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Preventing maternal deaths gains support in Congress

With the United States ranked No. 50 globally in maternal deaths, support is growing in Congress for the Preventing Maternal Deaths Act of 2017 (H.R. 1318/S. 1112).

With the United States ranked No. 50 globally in maternal deaths, support is growing in Congress for the Preventing Maternal Deaths Act of 2017 (H.R. 1318/S. 1112).

Among other provisions, the bill authorizes the Department of Health and Human Services (HHS) to establish a program for which HHS can make grants to states to ensure that each state’s department of health develops a plan for ongoing healthcare provider education to improve the quality of maternal care.

“It is unacceptable that in the United States of America in 2018, women are dying in childbirth in increasing numbers,” Senator Sherrod Brown, a Democrat from Ohio, told Contemporary OB/GYN. “In a country that claims to value families, this issue has not gotten nearly the attention it deserves.”

As a cosponsor of the Senate bill, Senator Brown noted that the United States lags behind much of the world “on even collecting the data necessary to be able to fight this tragic trend. This bill will start that process.”

In addition, too many Americans are unaware of the growing problem, according to Senator Brown. “The more families that share their stories, and the more journalists who are willing to shine a light on this issue, the better chance we have of making progress in Congress,” he says. “At a time when it often seems like there is not much cooperation across the aisle, valuing families and protecting new mothers is something we should all be able to come together on.”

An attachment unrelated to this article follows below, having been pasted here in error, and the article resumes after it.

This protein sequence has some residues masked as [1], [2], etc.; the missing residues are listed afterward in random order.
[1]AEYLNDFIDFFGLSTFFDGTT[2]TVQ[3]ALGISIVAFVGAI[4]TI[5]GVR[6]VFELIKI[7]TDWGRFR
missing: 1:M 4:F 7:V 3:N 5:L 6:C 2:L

House of Representatives cosponsor David “Phil” Roe, MD, a Republican from Tennessee, told Contemporary OB/GYN that as an obstetrician and gynecologist who has delivered nearly 5,000 babies, “I strongly support measures to identify improvements that can reduce our maternal mortality and morbidity rates. The United States has too many preventable maternal deaths and serious injuries related to childbirth. This commonsense legislation is a good first step to better understand the problem.”

Another ob/gyn and cosponsor of the House bill is Roger Marshall, MD, a Republican from Kansas, who formerly practiced at Great Bend Regional Hospital. Due to America’s dismal global ranking, “we need to do better,” he told Contemporary OB/GYN. “This ranking puts the United States alongside many third world countries in healthcare outcomes for American mothers.”

The bill currently under consideration would “establish a grant program that allocates state funds to research on maternal mortality rates and establishes a plan for mitigating the issue,” Dr. Marshall said. “States would be allowed to develop their own specific programs, with a uniform method of data collection under HHS.”

And while Dr. Marshall acknowledged that research shows there are discrepancies in maternal death risk among different ethnicities, “maternal mortality has the potential to affect all women across the spectrum of economic class,” he said. “All pregnant women will benefit from this measure. However, this bill will make sure that the HHS directs states to assess the most at-risk populations first.”

In March 2017, the H.R. bill was referred to the Subcommittee on Health by the Committee on Energy and Commerce, according to Dr. Marshall. “Unfortunately, it is hard to say whether it will pass, much less when,” he said. “Healthcare is a big topic in Washington, DC right now, with lots of interests competing for limited bandwidth. My hope would be that we can focus on measures that have bipartisan support, such as this bill.”

As for obstacles to passage, “Whenever it comes to allocating additional funds, things typically move slowly,” Dr. Marshall said. 

Tell lawmakers how you feel about these efforts to deal with maternal mortality. To find out how to contact your elected federal, state, and local representatives visit www.usa.gov/elected-officials